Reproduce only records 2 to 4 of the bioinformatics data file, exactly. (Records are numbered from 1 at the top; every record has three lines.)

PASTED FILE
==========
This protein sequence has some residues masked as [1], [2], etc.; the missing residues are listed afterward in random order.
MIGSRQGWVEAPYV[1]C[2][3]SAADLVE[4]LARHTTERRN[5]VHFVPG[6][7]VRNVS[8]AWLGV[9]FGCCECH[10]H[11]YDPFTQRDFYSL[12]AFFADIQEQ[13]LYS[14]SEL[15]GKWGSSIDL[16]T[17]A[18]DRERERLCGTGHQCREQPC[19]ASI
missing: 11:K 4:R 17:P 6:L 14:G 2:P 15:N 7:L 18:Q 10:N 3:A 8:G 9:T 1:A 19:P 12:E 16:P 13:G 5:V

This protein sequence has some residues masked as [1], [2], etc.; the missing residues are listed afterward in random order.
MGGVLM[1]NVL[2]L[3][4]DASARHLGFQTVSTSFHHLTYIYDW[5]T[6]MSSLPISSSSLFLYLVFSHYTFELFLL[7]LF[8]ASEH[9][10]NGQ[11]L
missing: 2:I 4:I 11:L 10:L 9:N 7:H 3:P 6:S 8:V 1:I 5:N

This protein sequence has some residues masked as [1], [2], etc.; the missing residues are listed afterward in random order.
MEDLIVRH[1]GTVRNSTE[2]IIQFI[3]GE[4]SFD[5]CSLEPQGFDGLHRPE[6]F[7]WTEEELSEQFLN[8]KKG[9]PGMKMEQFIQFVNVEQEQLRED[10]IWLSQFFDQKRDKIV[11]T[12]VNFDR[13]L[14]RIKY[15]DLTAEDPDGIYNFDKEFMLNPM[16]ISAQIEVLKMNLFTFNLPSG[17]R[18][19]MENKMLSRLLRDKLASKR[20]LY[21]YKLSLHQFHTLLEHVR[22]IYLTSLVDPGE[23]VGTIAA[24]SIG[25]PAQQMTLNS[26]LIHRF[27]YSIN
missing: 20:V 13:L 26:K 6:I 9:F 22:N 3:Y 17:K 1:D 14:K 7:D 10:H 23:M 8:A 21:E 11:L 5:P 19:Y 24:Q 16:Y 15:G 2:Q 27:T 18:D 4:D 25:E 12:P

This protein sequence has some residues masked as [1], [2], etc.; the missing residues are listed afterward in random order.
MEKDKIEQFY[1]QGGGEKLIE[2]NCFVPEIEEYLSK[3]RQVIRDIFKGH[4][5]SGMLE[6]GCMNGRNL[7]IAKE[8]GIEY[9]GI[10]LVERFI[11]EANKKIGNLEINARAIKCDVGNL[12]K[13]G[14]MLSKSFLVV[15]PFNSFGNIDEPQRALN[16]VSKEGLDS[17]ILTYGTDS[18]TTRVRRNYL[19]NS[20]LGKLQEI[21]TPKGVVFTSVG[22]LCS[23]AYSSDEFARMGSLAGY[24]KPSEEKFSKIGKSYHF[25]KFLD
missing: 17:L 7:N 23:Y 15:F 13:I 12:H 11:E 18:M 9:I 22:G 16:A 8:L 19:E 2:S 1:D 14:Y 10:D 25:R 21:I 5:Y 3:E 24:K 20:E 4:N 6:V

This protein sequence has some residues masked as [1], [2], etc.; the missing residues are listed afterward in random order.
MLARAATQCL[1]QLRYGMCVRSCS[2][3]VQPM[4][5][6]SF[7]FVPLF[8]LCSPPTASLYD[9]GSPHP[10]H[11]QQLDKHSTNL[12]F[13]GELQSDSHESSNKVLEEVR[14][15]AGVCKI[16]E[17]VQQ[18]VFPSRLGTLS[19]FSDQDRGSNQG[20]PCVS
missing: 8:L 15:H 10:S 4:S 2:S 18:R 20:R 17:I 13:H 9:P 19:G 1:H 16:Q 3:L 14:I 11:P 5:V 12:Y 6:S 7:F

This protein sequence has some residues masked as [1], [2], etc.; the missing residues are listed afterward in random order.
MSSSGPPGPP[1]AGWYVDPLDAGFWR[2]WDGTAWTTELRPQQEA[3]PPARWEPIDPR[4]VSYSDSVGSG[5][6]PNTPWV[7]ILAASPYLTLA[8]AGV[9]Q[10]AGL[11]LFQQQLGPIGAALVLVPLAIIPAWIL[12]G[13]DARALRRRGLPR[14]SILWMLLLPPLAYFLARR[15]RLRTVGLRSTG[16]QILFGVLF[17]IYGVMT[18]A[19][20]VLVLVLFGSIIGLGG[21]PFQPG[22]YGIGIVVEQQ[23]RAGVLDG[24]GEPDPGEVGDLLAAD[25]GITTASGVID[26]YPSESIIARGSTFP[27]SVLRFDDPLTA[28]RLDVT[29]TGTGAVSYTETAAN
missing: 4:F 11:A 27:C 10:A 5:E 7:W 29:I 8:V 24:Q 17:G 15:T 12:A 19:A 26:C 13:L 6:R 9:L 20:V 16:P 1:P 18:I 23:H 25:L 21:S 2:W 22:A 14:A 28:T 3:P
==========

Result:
This protein sequence has some residues masked as [1], [2], etc.; the missing residues are listed afterward in random order.
MGGVLM[1]NVL[2]L[3][4]DASARHLGFQTVSTSFHHLTYIYDW[5]T[6]MSSLPISSSSLFLYLVFSHYTFELFLL[7]LF[8]ASEH[9][10]NGQ[11]L
missing: 2:I 4:I 11:L 10:L 9:N 7:H 3:P 6:S 8:V 1:I 5:N

This protein sequence has some residues masked as [1], [2], etc.; the missing residues are listed afterward in random order.
MEDLIVRH[1]GTVRNSTE[2]IIQFI[3]GE[4]SFD[5]CSLEPQGFDGLHRPE[6]F[7]WTEEELSEQFLN[8]KKG[9]PGMKMEQFIQFVNVEQEQLRED[10]IWLSQFFDQKRDKIV[11]T[12]VNFDR[13]L[14]RIKY[15]DLTAEDPDGIYNFDKEFMLNPM[16]ISAQIEVLKMNLFTFNLPSG[17]R[18][19]MENKMLSRLLRDKLASKR[20]LY[21]YKLSLHQFHTLLEHVR[22]IYLTSLVDPGE[23]VGTIAA[24]SIG[25]PAQQMTLNS[26]LIHRF[27]YSIN
missing: 20:V 13:L 26:K 6:I 9:F 22:N 3:Y 17:K 1:D 14:K 7:D 10:H 23:M 8:A 21:E 11:L 5:P 19:Y 24:Q 16:Y 15:G 2:Q 27:T 18:D 4:D 25:E 12:P

This protein sequence has some residues masked as [1], [2], etc.; the missing residues are listed afterward in random order.
MEKDKIEQFY[1]QGGGEKLIE[2]NCFVPEIEEYLSK[3]RQVIRDIFKGH[4][5]SGMLE[6]GCMNGRNL[7]IAKE[8]GIEY[9]GI[10]LVERFI[11]EANKKIGNLEINARAIKCDVGNL[12]K[13]G[14]MLSKSFLVV[15]PFNSFGNIDEPQRALN[16]VSKEGLDS[17]ILTYGTDS[18]TTRVRRNYL[19]NS[20]LGKLQEI[21]TPKGVVFTSVG[22]LCS[23]AYSSDEFARMGSLAGY[24]KPSEEKFSKIGKSYHF[25]KFLD
missing: 17:L 7:N 23:Y 15:F 13:I 12:H 11:E 18:M 9:I 22:G 16:A 8:L 19:E 2:S 1:D 14:Y 10:D 25:R 21:I 5:Y 3:E 24:K 20:E 4:N 6:V